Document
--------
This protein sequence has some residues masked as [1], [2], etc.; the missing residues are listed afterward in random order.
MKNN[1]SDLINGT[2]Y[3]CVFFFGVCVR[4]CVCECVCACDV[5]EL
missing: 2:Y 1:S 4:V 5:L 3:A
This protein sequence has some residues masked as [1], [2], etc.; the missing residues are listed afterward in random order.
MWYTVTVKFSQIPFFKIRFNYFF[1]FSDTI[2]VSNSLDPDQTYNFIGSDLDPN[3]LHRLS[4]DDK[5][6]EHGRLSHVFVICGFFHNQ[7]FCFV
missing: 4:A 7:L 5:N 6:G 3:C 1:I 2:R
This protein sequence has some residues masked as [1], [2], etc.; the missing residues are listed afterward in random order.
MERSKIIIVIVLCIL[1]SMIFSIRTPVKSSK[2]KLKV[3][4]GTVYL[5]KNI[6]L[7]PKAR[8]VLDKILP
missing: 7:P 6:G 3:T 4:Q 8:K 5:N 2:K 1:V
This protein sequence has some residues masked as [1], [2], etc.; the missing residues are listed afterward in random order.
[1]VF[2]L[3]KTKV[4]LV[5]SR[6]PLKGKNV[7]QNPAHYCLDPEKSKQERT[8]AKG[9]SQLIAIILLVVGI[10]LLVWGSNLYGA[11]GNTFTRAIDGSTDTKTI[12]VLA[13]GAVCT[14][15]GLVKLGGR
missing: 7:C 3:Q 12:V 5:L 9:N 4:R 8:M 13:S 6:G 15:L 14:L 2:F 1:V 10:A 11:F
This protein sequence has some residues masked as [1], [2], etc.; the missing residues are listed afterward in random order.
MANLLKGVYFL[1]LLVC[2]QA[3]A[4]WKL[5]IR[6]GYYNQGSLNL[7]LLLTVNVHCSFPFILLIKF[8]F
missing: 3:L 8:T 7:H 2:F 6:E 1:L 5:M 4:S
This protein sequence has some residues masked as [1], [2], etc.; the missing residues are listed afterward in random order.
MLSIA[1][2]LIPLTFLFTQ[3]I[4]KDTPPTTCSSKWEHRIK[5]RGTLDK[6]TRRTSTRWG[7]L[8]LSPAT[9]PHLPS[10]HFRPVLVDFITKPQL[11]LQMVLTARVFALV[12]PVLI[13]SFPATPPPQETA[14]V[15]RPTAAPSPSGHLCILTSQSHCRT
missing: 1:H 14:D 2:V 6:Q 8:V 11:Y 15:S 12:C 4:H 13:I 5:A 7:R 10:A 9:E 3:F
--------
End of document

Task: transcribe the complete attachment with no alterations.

This protein sequence has some residues masked as [1], [2], etc.; the missing residues are listed afterward in random order.
MKNN[1]SDLINGT[2]Y[3]CVFFFGVCVR[4]CVCECVCACDV[5]EL
missing: 2:Y 1:S 4:V 5:L 3:A
This protein sequence has some residues masked as [1], [2], etc.; the missing residues are listed afterward in random order.
MWYTVTVKFSQIPFFKIRFNYFF[1]FSDTI[2]VSNSLDPDQTYNFIGSDLDPN[3]LHRLS[4]DDK[5][6]EHGRLSHVFVICGFFHNQ[7]FCFV
missing: 4:A 7:L 5:N 6:G 3:C 1:I 2:R
This protein sequence has some residues masked as [1], [2], etc.; the missing residues are listed afterward in random order.
MERSKIIIVIVLCIL[1]SMIFSIRTPVKSSK[2]KLKV[3][4]GTVYL[5]KNI[6]L[7]PKAR[8]VLDKILP
missing: 7:P 6:G 3:T 4:Q 8:K 5:N 2:K 1:V
This protein sequence has some residues masked as [1], [2], etc.; the missing residues are listed afterward in random order.
[1]VF[2]L[3]KTKV[4]LV[5]SR[6]PLKGKNV[7]QNPAHYCLDPEKSKQERT[8]AKG[9]SQLIAIILLVVGI[10]LLVWGSNLYGA[11]GNTFTRAIDGSTDTKTI[12]VLA[13]GAVCT[14][15]GLVKLGGR
missing: 7:C 3:Q 12:V 5:L 9:N 4:R 8:M 13:S 6:G 15:L 14:L 2:F 1:V 10:A 11:F
This protein sequence has some residues masked as [1], [2], etc.; the missing residues are listed afterward in random order.
MANLLKGVYFL[1]LLVC[2]QA[3]A[4]WKL[5]IR[6]GYYNQGSLNL[7]LLLTVNVHCSFPFILLIKF[8]F
missing: 3:L 8:T 7:H 2:F 6:E 1:L 5:M 4:S
This protein sequence has some residues masked as [1], [2], etc.; the missing residues are listed afterward in random order.
MLSIA[1][2]LIPLTFLFTQ[3]I[4]KDTPPTTCSSKWEHRIK[5]RGTLDK[6]TRRTSTRWG[7]L[8]LSPAT[9]PHLPS[10]HFRPVLVDFITKPQL[11]LQMVLTARVFALV[12]PVLI[13]SFPATPPPQETA[14]V[15]RPTAAPSPSGHLCILTSQSHCRT
missing: 1:H 14:D 2:V 6:Q 8:V 11:Y 15:S 12:C 4:H 13:I 5:A 7:R 10:A 9:E 3:F